Since the street in front of my house more resembles a hockey rink than a thoroughfare, I’ve been trapped for the last couple of days.
I’ve taken some of that time to dig into Nicholas Carr’s The Shallows: What The Internet Is Doing To Our Brains. (More info on the “Books I Like” column to the left.)
The book is utterly, completely fascinating. And troubling.
The primary theme is that the technology humans use to gather and process information — from the walls of caves to ancient papyrus to the printed word and now to the screen experience — actually shapes the neurochemistry of the brain. Our minds literally change depending on the medium.
Since the invention of the printing press, the human brain had developed the chemistry for close, patient reading of nuanced narratives and arguments.
In the last 15 years, much of that has been reversed. The internet has helped to re-shape the brain’s chemistry so that we are in a constant state of distraction.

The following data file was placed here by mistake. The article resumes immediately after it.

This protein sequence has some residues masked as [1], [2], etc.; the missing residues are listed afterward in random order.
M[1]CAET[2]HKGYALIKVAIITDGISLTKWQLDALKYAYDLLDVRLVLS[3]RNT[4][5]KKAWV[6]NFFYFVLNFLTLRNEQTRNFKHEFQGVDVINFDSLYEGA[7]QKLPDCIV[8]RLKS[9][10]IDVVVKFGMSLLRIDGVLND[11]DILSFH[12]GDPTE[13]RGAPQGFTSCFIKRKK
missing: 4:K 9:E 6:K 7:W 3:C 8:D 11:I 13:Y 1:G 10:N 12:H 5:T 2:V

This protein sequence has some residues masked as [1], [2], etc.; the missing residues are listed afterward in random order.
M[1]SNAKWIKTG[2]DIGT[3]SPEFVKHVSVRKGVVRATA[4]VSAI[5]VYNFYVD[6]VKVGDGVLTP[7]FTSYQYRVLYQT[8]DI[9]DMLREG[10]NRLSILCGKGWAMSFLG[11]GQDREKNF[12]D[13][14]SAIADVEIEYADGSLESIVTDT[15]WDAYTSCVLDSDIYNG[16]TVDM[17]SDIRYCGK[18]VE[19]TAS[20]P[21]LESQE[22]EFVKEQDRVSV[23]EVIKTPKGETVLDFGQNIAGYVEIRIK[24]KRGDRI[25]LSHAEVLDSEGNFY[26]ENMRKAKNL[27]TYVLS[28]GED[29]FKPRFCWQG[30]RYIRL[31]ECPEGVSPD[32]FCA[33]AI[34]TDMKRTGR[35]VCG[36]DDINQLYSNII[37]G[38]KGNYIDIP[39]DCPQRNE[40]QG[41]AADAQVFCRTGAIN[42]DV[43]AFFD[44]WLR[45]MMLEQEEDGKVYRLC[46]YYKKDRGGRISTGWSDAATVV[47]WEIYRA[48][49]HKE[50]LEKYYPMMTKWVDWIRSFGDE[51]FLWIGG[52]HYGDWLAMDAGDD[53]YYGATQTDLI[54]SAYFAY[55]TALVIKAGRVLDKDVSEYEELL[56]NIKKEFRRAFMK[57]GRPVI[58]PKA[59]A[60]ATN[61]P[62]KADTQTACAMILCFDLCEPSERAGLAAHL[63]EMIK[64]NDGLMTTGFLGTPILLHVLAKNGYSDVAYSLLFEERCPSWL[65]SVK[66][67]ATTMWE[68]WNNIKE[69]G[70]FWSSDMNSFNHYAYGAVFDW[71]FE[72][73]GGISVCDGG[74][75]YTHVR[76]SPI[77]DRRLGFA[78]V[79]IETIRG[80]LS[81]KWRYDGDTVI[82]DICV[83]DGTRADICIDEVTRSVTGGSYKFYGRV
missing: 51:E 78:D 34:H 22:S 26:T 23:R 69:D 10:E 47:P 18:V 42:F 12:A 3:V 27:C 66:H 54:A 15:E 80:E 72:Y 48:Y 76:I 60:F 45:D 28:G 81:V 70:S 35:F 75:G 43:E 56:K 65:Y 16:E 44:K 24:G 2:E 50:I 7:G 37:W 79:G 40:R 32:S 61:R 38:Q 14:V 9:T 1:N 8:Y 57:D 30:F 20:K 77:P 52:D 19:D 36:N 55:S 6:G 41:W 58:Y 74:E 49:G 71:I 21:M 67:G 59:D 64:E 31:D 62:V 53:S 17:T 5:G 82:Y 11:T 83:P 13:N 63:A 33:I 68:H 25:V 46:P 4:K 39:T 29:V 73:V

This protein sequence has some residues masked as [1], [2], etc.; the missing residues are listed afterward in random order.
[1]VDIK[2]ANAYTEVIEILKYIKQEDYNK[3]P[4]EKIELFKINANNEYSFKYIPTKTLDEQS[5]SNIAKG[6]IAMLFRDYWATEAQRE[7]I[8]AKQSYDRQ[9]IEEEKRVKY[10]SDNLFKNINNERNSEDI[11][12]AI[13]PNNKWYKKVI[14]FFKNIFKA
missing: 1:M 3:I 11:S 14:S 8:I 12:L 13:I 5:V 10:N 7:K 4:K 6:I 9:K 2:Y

Carr’s arguments are thoroughly consistent with my own experience of having email and internet availability at my finger tips throughout the work day.
Some nuggets from the book:
- Two of the earliest human inventions that brought fundamental change to the ways people thought: the map and the clock.
- Silent reading was unknown in the ancient world (by the way — that’s the world of the bible!).
- As the screen replaces the page, the neural pathways of our brains are being re-routed.
- In cyberspace, people read to belong.
- A permanent state of distractedness characterizes online life.
- The mind of a book reader is a calm one. The mind of a net surfer is a buzzing one.
- The internet makes us vastly overvalue what’s happening right now.
So here’s the irony in this post.
I’m putting it on the internet. And many of you will interrupt your workday concentration to read it. I’m adding to your permanent state of distractedness.
And as you comment on the post, you’ll add to mine.
Carr’s book is still more than worth the time and the read.